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Just The Sports: The Rocket Is Back

Just The Sports

Saturday, June 24, 2006

The Rocket Is Back

And leave it to Mike Celizic to misunderstand basically everything surrounding Roger Clemens' return.

It [Clemens' outing] wasn’t even what passes for a quality start, failing by one inning of reaching the six necessary for that tepid distinction.

This so-called "tepid distinction" is a pretty good indicator for how good and how efficiently a pitcher performs in his starts. Any pitcher who consistently fails to achieve quality starts is no pitcher a team wants in its rotation because for every unquality start he has, the bullpen is taxed since the onus to complete the game falls on it and the chances of a team winning the game are lowered because the relievers asked to make the long relief outings are usually the worst relievers in the bullpen.

Clemens will get another 18 or so starts the rest of the year, and if he pitches as he did in his first one, the team will have a chance to win most of them.

Actually, if Clemens can only manage 5 innings of work in the rest of his starts, the Astros won't have a chance to win most of them for the reason I listed above.

And still he went five innings against the Twins, throwing 100 pitches, fanning four, walking two, allowing six hits and two runs. He had one dicey inning, the third, when he gave up the only two runs he allowed, but other than that 38-pitch ordeal, he was sharp and efficient.

A stop really must be put to the whole "if you take out so-and-so, then so-and-so was great" movement. Unfortunately for Clemens, the third-inning was a part of his outing and must also be a part of his evaluation. A poor stretch during a game cannot be discounted just because it does not help you in your argument.

It's like saying that besides someone not being able to walk, he/she is doing great.

What was also obvious was just how much Clemens lusts for the game that has defined him and the competition it provides. The proof of that came in the fifth inning when he got to first base to finish a crisp 3-6-3 double play.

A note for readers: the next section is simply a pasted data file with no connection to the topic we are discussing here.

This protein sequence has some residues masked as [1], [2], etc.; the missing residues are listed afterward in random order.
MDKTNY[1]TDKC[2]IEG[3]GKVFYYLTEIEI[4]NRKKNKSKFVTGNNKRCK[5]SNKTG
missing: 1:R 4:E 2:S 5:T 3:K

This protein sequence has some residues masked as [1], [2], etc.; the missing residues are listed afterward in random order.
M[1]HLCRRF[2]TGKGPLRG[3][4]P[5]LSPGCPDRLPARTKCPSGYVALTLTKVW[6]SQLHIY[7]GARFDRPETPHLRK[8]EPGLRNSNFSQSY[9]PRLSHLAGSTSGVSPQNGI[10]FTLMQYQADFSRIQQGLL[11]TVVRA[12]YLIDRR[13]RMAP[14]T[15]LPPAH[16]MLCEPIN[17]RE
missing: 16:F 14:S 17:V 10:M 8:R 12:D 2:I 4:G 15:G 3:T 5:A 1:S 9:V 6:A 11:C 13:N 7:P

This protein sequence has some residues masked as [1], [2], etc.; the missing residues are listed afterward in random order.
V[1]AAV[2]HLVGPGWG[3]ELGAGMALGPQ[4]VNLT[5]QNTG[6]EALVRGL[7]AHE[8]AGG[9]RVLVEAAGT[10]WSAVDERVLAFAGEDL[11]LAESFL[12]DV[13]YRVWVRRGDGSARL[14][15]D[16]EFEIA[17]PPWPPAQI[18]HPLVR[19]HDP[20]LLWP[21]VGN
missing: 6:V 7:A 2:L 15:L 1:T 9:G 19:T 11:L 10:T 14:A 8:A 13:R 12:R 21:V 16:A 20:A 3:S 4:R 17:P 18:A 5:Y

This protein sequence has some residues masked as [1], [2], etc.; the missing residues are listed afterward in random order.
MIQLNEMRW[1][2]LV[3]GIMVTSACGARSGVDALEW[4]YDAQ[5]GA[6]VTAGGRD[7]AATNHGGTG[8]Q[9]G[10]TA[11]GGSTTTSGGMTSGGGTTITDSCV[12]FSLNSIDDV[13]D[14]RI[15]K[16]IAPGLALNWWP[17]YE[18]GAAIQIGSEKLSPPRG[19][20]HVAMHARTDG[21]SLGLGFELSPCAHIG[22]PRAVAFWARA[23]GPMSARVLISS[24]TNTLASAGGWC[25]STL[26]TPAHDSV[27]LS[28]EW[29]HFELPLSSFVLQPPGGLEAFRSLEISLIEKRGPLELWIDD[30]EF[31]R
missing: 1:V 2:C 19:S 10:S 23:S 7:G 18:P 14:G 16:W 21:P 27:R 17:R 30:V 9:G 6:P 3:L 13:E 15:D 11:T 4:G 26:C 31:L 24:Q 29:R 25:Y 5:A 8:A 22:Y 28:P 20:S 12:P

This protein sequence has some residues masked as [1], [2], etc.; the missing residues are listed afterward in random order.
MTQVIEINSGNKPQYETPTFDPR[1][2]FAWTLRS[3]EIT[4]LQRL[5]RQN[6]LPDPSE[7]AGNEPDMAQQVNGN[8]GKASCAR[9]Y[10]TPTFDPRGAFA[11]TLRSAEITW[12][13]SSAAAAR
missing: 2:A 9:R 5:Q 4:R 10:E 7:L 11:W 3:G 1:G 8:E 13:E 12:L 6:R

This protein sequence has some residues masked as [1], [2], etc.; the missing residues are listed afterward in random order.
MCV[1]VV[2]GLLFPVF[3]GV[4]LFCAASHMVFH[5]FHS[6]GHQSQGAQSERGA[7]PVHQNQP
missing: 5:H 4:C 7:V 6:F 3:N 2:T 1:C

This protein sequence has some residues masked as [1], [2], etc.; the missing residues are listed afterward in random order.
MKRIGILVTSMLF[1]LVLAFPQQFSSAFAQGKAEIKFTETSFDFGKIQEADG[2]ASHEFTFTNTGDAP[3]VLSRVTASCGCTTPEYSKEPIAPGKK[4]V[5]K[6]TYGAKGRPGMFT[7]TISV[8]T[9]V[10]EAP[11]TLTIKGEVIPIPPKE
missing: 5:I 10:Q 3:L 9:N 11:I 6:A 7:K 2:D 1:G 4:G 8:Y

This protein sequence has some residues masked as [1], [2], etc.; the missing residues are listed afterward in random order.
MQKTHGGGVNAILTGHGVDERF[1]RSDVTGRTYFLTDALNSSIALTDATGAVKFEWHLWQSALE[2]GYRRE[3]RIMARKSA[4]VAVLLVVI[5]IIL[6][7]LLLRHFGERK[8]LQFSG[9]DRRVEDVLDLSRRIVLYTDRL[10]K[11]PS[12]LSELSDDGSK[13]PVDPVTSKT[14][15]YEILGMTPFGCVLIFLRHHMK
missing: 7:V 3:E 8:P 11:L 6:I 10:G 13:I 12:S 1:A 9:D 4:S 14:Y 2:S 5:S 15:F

Congratulations to Roger Clemens for fielding his position correctly.

If he really lusted for the game, he would have fielded the ball, run to second base, and then run back to first base for the double play.

The throw beat the runner by a gnat’s eyelash, and after taking the throw, Clemens looked at the first-base ump and pointed, all but demanding the call.

Please do not act like such behavior is exclusive to Clemens. Player point to the umpires all the time after close calls. Almost every check-swing results in a catcher either point to the first base umpire or the third base one to see if the hitter's bat went all the way. Clemens' pointing was not an indication of him being a more fierce competitor than everyone else. It's just what baseball players do.

The team still needs to find more offense, but if Clemens can give them an extra four or five wins while everyone else steps it up just a smidgen, it could be enough to get into the postseason again. He gives them a chance, and that’s all anyone can ask.

Contrary to popular opinion, the Astros offense isn't the only problem of the team. They had an anemic offense last year and they still won the wild card, albeit as a result of a ridiculously weak NL West.

Like I mentioned in a previous post, whether or not the Astros can repeat as the NL wild card will come down to how well Andy Pettitte pitches. And if he doesn't start pitching better, the Astros will be home in October.


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